Saturday, April 30, 2005

Armchair Powwow

Watch a live webcast of the Gathering of Nations.
>>>>Click Here.

You'll have to make your own frybread.

Tuesday, April 26, 2005

The Nations are Gathering (and you're invited)

I'm off to Albuquerque in the morning, where soon I'll be surrounded by more ndns than you can shake a paper treaty at. I'm going to the Gathering of Nations, arguably the biggest powwow in the country, besides maybe Schemitzun. My cousin's Drum, Young Bird, won first prize last year, so they are one of the invited Drums.

I may be scarce for the next week as I will be spending time with my family and visiting the University of New Mexico law school. That is if I am still ambulatory after all the frybread* and chilis I intend to consume.

Some days it's good to be indigenous.

Photo from
* I know I just blogged about decolonizing your diet, so I will be eating frybread in moderation. I promise.

Monday, April 25, 2005

Through a Smoky Mirror

Welcome my friend Yehecatl to the blogosphere. He has a fine website called The Aztec Gateway and after months of prodding encouragement, he has finally started a blog called Through a Smoky Mirror.

Yehecatl writes:

"Four Hundred and Eighty-Five years ago in May, the Spaniards executed a massacre of Aztec celebrants in main ceremonial center of Tenochtitlan. The celebration was Toxcatl, the primary festival for the god Tezcatlipoca, "The Smoking Mirror." Motecuhzoma Xocoyotzin, then ruler of the Aztecs, had asked his captors' permission before beginning the festivities. Pedro de Alvarado (left in charge by Cortes as he ran off to defend himself from fellow Spaniards coming to arrest him) agreed to it, only to change his mind halfway through and decide to kill most of the people taking part in the celebration.

"This Toxcatl, I begin my blog. What will be on this blog, you ask? At first, subjects inspired by Toxcatl. After that, things of relevance to my religious and spiritual experience. Some of these things will be related to Mesoamerican topics, some of them will be current issues that I feel effect the religious climate in general, and some will be related to that odd and uncomfortable grouping of divergent religious paths that has come to be known as the Pagan community. This blog won't be anything fancy to look at, but I hope it will be of at least some interest to the small segment of the population it is intended for."

Friday, April 22, 2005

Please Don't Shoot the Indians

Good news for any Indians visiting Spearfish, South Dakota. Mayor Jerry Krambeck has repudiated the law that says, "If three or more Indians are walking down the street together, they can be considered a war party and fired upon."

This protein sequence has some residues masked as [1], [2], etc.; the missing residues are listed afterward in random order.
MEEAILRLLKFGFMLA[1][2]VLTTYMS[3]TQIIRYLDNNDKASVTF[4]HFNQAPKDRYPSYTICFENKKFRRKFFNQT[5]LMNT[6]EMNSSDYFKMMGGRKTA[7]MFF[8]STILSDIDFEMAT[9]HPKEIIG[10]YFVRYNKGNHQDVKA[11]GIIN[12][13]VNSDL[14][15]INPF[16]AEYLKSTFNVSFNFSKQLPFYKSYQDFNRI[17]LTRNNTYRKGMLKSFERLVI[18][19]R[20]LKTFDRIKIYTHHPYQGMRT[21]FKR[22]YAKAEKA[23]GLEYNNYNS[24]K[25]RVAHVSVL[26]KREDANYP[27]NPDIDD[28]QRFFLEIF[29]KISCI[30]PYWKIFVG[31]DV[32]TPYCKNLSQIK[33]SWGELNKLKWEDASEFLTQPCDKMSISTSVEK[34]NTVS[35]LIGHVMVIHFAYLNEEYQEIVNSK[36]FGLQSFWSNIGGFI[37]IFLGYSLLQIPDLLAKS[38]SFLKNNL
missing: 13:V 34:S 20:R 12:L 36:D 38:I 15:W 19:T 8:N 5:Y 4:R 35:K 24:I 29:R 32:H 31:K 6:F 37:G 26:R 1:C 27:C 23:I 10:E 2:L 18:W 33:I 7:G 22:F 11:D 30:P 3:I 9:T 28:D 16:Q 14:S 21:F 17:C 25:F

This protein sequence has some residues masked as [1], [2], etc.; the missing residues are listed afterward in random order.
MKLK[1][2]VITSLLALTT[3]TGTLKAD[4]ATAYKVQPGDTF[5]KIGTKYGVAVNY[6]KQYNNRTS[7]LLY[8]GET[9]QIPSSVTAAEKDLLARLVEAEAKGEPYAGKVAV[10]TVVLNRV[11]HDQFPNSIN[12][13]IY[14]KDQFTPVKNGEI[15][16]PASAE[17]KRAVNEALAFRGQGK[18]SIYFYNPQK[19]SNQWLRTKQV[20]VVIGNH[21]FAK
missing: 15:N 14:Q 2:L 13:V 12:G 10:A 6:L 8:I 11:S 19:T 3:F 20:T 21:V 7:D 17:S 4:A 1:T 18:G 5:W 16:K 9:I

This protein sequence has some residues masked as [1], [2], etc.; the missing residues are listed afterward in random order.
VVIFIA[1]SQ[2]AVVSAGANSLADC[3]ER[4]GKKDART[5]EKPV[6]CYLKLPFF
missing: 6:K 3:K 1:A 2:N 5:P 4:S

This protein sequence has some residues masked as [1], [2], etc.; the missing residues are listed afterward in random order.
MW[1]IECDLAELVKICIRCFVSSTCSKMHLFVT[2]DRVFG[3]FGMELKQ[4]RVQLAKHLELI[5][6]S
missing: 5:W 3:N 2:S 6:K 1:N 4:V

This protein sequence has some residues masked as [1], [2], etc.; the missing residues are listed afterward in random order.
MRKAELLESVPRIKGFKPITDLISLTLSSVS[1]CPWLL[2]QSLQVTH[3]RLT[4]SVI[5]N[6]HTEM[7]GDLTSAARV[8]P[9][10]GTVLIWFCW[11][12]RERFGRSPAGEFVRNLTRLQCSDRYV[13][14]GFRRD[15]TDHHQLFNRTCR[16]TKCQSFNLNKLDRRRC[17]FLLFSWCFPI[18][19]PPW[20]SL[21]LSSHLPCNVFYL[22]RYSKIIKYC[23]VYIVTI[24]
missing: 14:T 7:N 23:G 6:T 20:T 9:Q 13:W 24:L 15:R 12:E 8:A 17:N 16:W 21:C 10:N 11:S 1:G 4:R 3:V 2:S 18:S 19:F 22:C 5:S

Now to be fair, Krambeck says that there is no evidence that this law actually existed. Actually he says the law doesn't exist now, but that does not mean such a law never existed. He is convinced that this is just an urban legend that got started on the Internet and has become so believed, and believable, that he felt the need to officially repudiate it.

Indians can now feel free to travel to Spearfish, although I still wouldn't travel in groups, just in case.

Thursday, April 21, 2005

Bulldozing the Holy Land

This just in! WTF News reports that they have bulldozed parts of the Temple Mount in Jerusalem to make gravel for the new trans-Israel highway! Jews, Christians and Muslims have complained loudly, but since part of the Mount is held in private ownership, they're pretty much screwed. But that'll be one sacred highway.

What? Not true? Ridiculous, even? Well, maybe and maybe not.

Woodruff Butte, AZ is a sacred place for the Hopi, Zuni and Navajo. But because parts of it were sold off to private non-Native ownership, it has been bulldozed and turned into gravel to make roads. The tribes complained and to the state of Arizona's credit, they revoked Dale McKinnon and his company's license to sell his gravel to the state for state road projects. He is, it seems, still allowed to sell it to private companies to the tune of millions of dollars.

Mr. McKinnon sued the state and lost. This week his appeal reached the Supreme Court, where it was rejected. So the 9th Circuit Court of Appeals ruling holds. In it's ruling, the judge says two things that caught my attention:

"Because of the unique status of Native American societies in North American history, protecting Native American shrines and other culturally-important sites has historical value for the nation as a whole, much like Greece's preservation of the Parthenon, an ancient Greek temple of worship."


"Native American sacred sites of historical value are entitled to the same protection as the many Judeo-Christian religious sites that are protected on the National Registry of Historical Places, including the National Cathedral in Washington, D.C..."

Indeed they are, judge. And while such sentiment may seem obvious to us Indians, it's good to hear those words coming from a federal judge.